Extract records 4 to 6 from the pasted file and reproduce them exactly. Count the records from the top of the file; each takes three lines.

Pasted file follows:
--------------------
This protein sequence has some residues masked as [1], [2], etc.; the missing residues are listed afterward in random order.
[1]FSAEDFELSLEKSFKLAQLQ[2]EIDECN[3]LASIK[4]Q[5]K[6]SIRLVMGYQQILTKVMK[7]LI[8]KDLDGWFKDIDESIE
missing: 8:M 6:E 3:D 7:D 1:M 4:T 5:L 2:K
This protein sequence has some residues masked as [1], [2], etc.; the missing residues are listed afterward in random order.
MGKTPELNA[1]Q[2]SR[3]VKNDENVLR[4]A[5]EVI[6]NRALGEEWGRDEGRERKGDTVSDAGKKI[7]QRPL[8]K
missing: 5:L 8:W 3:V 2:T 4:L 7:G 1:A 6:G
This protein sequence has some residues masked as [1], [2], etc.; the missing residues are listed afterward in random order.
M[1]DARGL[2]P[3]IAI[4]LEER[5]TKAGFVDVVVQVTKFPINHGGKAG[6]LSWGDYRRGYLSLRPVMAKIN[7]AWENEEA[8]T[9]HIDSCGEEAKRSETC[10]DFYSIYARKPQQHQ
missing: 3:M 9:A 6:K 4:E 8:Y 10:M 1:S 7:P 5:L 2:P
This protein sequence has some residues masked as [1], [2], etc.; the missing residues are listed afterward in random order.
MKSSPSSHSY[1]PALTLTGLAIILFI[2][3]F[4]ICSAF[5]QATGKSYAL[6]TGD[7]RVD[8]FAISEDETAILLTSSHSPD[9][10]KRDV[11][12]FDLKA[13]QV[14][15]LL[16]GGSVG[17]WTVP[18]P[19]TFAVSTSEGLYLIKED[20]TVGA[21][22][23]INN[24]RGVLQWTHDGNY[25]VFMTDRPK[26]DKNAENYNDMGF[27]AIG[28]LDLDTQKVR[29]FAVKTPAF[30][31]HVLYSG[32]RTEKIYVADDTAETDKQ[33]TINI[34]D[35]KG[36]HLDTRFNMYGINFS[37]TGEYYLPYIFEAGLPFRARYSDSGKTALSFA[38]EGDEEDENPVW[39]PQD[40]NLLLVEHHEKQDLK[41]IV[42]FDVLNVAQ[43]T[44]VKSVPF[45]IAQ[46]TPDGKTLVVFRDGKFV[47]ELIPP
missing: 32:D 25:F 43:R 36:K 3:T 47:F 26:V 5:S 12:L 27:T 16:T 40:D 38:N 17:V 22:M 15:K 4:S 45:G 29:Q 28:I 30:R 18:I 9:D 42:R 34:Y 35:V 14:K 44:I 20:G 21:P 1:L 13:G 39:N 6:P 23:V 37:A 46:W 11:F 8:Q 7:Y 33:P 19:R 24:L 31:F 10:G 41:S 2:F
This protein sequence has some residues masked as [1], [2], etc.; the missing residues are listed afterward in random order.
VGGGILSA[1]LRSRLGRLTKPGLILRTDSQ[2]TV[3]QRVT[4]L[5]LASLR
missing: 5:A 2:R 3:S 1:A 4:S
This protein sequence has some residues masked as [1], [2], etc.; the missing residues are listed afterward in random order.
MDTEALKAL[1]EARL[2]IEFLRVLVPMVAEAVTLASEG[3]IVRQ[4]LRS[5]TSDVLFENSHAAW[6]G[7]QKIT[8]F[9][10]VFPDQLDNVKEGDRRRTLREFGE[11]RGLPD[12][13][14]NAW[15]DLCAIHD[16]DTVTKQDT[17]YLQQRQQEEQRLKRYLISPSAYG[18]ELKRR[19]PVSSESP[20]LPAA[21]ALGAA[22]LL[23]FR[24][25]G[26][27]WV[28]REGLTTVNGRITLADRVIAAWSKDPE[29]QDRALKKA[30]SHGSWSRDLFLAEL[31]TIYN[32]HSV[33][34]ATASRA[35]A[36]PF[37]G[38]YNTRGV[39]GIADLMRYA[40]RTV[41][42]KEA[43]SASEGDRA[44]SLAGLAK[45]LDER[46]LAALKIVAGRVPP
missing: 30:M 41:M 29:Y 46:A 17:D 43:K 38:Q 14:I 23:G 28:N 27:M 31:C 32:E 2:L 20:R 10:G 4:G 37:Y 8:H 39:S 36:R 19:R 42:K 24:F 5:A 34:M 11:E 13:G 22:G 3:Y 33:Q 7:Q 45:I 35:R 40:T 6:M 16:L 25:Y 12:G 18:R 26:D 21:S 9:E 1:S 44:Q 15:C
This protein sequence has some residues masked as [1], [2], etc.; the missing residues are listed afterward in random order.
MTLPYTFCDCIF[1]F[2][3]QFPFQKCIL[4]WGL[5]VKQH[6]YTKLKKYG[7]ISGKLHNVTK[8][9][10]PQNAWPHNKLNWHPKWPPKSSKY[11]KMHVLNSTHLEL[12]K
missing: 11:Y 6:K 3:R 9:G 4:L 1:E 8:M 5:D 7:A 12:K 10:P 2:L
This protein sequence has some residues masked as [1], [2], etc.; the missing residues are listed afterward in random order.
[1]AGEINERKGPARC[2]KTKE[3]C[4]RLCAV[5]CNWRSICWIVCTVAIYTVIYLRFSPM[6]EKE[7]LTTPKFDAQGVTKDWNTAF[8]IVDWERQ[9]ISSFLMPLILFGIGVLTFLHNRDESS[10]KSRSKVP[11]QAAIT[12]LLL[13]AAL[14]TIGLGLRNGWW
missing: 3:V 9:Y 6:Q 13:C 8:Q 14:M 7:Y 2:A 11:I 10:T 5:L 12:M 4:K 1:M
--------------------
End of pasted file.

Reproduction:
This protein sequence has some residues masked as [1], [2], etc.; the missing residues are listed afterward in random order.
MKSSPSSHSY[1]PALTLTGLAIILFI[2][3]F[4]ICSAF[5]QATGKSYAL[6]TGD[7]RVD[8]FAISEDETAILLTSSHSPD[9][10]KRDV[11][12]FDLKA[13]QV[14][15]LL[16]GGSVG[17]WTVP[18]P[19]TFAVSTSEGLYLIKED[20]TVGA[21][22][23]INN[24]RGVLQWTHDGNY[25]VFMTDRPK[26]DKNAENYNDMGF[27]AIG[28]LDLDTQKVR[29]FAVKTPAF[30][31]HVLYSG[32]RTEKIYVADDTAETDKQ[33]TINI[34]D[35]KG[36]HLDTRFNMYGINFS[37]TGEYYLPYIFEAGLPFRARYSDSGKTALSFA[38]EGDEEDENPVW[39]PQD[40]NLLLVEHHEKQDLK[41]IV[42]FDVLNVAQ[43]T[44]VKSVPF[45]IAQ[46]TPDGKTLVVFRDGKFV[47]ELIPP
missing: 32:D 25:F 43:R 36:K 3:T 47:F 26:V 5:S 12:L 27:T 16:T 40:D 38:N 17:V 22:M 15:K 4:S 45:G 29:Q 28:I 30:R 18:I 9:D 42:R 34:Y 35:V 14:K 44:I 20:G 21:P 1:L 13:G 39:N 6:P 23:V 37:A 46:W 11:F 8:Q 7:Y 33:P 19:R 24:L 31:F 10:G 41:S 2:F
This protein sequence has some residues masked as [1], [2], etc.; the missing residues are listed afterward in random order.
VGGGILSA[1]LRSRLGRLTKPGLILRTDSQ[2]TV[3]QRVT[4]L[5]LASLR
missing: 5:A 2:R 3:S 1:A 4:S
This protein sequence has some residues masked as [1], [2], etc.; the missing residues are listed afterward in random order.
MDTEALKAL[1]EARL[2]IEFLRVLVPMVAEAVTLASEG[3]IVRQ[4]LRS[5]TSDVLFENSHAAW[6]G[7]QKIT[8]F[9][10]VFPDQLDNVKEGDRRRTLREFGE[11]RGLPD[12][13][14]NAW[15]DLCAIHD[16]DTVTKQDT[17]YLQQRQQEEQRLKRYLISPSAYG[18]ELKRR[19]PVSSESP[20]LPAA[21]ALGAA[22]LL[23]FR[24][25]G[26][27]WV[28]REGLTTVNGRITLADRVIAAWSKDPE[29]QDRALKKA[30]SHGSWSRDLFLAEL[31]TIYN[32]HSV[33][34]ATASRA[35]A[36]PF[37]G[38]YNTRGV[39]GIADLMRYA[40]RTV[41][42]KEA[43]SASEGDRA[44]SLAGLAK[45]LDER[46]LAALKIVAGRVPP
missing: 30:M 41:M 29:Y 46:A 17:D 43:K 38:Q 14:I 23:G 28:N 27:M 31:C 32:E 2:L 20:R 10:G 4:G 37:Y 8:H 39:S 36:R 19:R 42:K 24:F 5:A 34:M 11:E 13:G 22:G 3:Y 33:Q 7:Q 45:I 35:R 40:T 6:M 16:L 25:Y 12:G 18:R 26:D 21:S 9:E 1:S 44:Q 15:C